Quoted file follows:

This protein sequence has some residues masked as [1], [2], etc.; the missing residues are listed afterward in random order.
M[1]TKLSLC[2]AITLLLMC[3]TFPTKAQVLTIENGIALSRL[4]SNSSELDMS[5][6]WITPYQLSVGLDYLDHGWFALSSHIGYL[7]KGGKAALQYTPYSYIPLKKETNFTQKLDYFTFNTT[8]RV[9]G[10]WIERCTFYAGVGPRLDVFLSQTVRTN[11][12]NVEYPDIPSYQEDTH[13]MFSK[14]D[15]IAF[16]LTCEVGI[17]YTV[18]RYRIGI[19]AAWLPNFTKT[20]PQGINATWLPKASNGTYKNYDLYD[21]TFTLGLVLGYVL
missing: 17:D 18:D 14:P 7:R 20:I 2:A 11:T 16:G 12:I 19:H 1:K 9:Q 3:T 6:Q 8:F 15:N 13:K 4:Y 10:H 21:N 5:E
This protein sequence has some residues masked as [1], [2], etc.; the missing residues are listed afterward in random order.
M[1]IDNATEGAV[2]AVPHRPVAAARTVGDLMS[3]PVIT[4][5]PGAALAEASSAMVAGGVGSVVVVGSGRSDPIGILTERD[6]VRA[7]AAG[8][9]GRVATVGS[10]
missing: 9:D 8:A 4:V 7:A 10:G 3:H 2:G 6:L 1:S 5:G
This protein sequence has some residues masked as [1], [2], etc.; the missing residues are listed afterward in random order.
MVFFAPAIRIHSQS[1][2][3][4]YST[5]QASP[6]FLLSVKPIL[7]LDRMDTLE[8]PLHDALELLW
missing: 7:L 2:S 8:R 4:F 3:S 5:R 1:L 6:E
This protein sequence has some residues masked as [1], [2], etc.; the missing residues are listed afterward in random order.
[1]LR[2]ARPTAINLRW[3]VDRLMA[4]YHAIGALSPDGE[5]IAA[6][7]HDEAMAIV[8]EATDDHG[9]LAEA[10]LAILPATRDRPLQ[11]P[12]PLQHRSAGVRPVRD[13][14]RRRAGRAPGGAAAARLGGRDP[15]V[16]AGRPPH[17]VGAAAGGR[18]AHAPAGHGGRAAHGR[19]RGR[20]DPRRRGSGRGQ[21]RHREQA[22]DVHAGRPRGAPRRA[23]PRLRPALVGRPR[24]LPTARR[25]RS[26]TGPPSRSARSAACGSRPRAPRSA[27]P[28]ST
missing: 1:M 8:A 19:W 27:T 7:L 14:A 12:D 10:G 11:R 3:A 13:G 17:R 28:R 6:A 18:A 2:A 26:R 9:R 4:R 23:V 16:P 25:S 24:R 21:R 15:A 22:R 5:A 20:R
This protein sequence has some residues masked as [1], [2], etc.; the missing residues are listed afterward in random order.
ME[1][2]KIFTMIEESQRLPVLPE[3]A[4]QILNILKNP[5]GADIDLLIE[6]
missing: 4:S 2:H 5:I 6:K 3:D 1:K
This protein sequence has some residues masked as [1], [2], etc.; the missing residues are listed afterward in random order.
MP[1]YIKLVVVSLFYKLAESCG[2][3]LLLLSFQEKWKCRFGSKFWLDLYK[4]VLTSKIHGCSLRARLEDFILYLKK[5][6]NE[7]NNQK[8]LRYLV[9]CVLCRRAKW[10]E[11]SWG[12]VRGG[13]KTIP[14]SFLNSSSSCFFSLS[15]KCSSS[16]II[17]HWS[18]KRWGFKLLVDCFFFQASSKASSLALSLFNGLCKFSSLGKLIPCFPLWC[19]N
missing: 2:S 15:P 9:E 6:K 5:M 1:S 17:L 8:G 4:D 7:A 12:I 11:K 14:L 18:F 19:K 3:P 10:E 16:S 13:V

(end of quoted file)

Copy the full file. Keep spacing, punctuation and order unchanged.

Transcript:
This protein sequence has some residues masked as [1], [2], etc.; the missing residues are listed afterward in random order.
M[1]TKLSLC[2]AITLLLMC[3]TFPTKAQVLTIENGIALSRL[4]SNSSELDMS[5][6]WITPYQLSVGLDYLDHGWFALSSHIGYL[7]KGGKAALQYTPYSYIPLKKETNFTQKLDYFTFNTT[8]RV[9]G[10]WIERCTFYAGVGPRLDVFLSQTVRTN[11][12]NVEYPDIPSYQEDTH[13]MFSK[14]D[15]IAF[16]LTCEVGI[17]YTV[18]RYRIGI[19]AAWLPNFTKT[20]PQGINATWLPKASNGTYKNYDLYD[21]TFTLGLVLGYVL
missing: 17:D 18:D 14:P 7:R 20:I 2:A 11:T 16:G 12:I 19:H 1:K 9:Q 3:T 6:Q 8:F 15:N 13:K 4:Y 10:H 21:N 5:E
This protein sequence has some residues masked as [1], [2], etc.; the missing residues are listed afterward in random order.
M[1]IDNATEGAV[2]AVPHRPVAAARTVGDLMS[3]PVIT[4][5]PGAALAEASSAMVAGGVGSVVVVGSGRSDPIGILTERD[6]VRA[7]AAG[8][9]GRVATVGS[10]
missing: 9:D 8:A 4:V 7:A 10:G 3:H 2:G 6:L 1:S 5:G
This protein sequence has some residues masked as [1], [2], etc.; the missing residues are listed afterward in random order.
MVFFAPAIRIHSQS[1][2][3][4]YST[5]QASP[6]FLLSVKPIL[7]LDRMDTLE[8]PLHDALELLW
missing: 7:L 2:S 8:R 4:F 3:S 5:R 1:L 6:E
This protein sequence has some residues masked as [1], [2], etc.; the missing residues are listed afterward in random order.
[1]LR[2]ARPTAINLRW[3]VDRLMA[4]YHAIGALSPDGE[5]IAA[6][7]HDEAMAIV[8]EATDDHG[9]LAEA[10]LAILPATRDRPLQ[11]P[12]PLQHRSAGVRPVRD[13][14]RRRAGRAPGGAAAARLGGRDP[15]V[16]AGRPPH[17]VGAAAGGR[18]AHAPAGHGGRAAHGR[19]RGR[20]DPRRRGSGRGQ[21]RHREQA[22]DVHAGRPRGAPRRA[23]PRLRPALVGRPR[24]LPTARR[25]RS[26]TGPPSRSARSAACGSRPRAPRSA[27]P[28]ST
missing: 1:M 8:A 19:W 27:T 7:L 14:A 12:D 10:G 11:R 3:A 13:G 17:R 28:R 6:A 18:A 2:A 26:R 9:R 4:R 23:V 16:P 25:S 24:R 21:R 15:A 22:R 5:A 20:R
This protein sequence has some residues masked as [1], [2], etc.; the missing residues are listed afterward in random order.
ME[1][2]KIFTMIEESQRLPVLPE[3]A[4]QILNILKNP[5]GADIDLLIE[6]
missing: 4:S 2:H 5:I 6:K 3:D 1:K
This protein sequence has some residues masked as [1], [2], etc.; the missing residues are listed afterward in random order.
MP[1]YIKLVVVSLFYKLAESCG[2][3]LLLLSFQEKWKCRFGSKFWLDLYK[4]VLTSKIHGCSLRARLEDFILYLKK[5][6]NE[7]NNQK[8]LRYLV[9]CVLCRRAKW[10]E[11]SWG[12]VRGG[13]KTIP[14]SFLNSSSSCFFSLS[15]KCSSS[16]II[17]HWS[18]KRWGFKLLVDCFFFQASSKASSLALSLFNGLCKFSSLGKLIPCFPLWC[19]N
missing: 2:S 15:P 9:E 6:K 5:M 1:S 17:L 8:G 4:D 7:A 12:I 11:K 14:L 18:F 19:K 3:P 10:E 16:S 13:V